Peter Pan/Malvern Theatres

COLOUR by the bucketful, songs that raise the rafters… everything’s shipshape under Captain Hook’s command.

Except for one thing. And that’s the wretched Neverbird which periodically flutters into view and spoils things with a stream of limp panto gags and other time-wasting distractions.

These persistently take you out of the magical zone that’s vital to preserve in order to stay true to J M Barrie’s tale of everlasting youth and innocence.

And this is where Anne Dalton has gone wrong in an otherwise creditable adaptation. And you can’t help thinking that Ms Dalton - the producer, director, writer, composer and lyricist of this piece – would have benefited from the scrutiny and second opinion that another person’s input might have afforded.

It’s not only because the panto atmosphere just doesn’t sit right on a stifling August night. Peter Pan taps into that recurring Victorian theme of eternal youth and the Neverbird’s interruptions remind you of the irritating presence of a small child who wants to stay up with the adults long after their bedtime has passed.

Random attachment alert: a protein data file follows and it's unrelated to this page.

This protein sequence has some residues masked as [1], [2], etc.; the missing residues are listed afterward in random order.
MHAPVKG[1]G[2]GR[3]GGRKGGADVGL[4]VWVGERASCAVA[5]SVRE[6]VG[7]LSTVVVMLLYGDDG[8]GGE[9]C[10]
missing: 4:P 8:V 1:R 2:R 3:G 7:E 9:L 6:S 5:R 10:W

That said, Elliott Hanna’s Peter Pan effortlessly holds the audience’s attention as he flits across parallel universes with ease. And Georgia Chadwick is perfect as Wendy, who would be ideal love interest material were it not for the fact that Master Pan will never start shaving, let alone be capable of anything else.

Jack Brown as Smee struggles with a lame script which is a pity, because Hook’s whipping boy should get some good lines. Meanwhile Chanel Fulton’s Tinker Bell glides through eternity trying to decide whether or not she should be a good or a bad fairy.

As for Hook himself, David Thomas roars and booms like a ship’s cannon throughout, leaving us in no doubt that he’s the villain.

The designs leave much to be desired. Hook’s pirate ship is an integral feature of the story, yet his vessel is little more than a badly drawn daub that sails into view far too late in the show.

Barrie’s original story has regularly been given the full panto treatment but too many daft costumes and corny gags spoil the fantasy. In this case, a further problem is the tepid, minimalist choreography, much of it little higher than school hall standard.

Peter Pan runs at Malvern Theatres until Sunday (August 26).

John Phillpott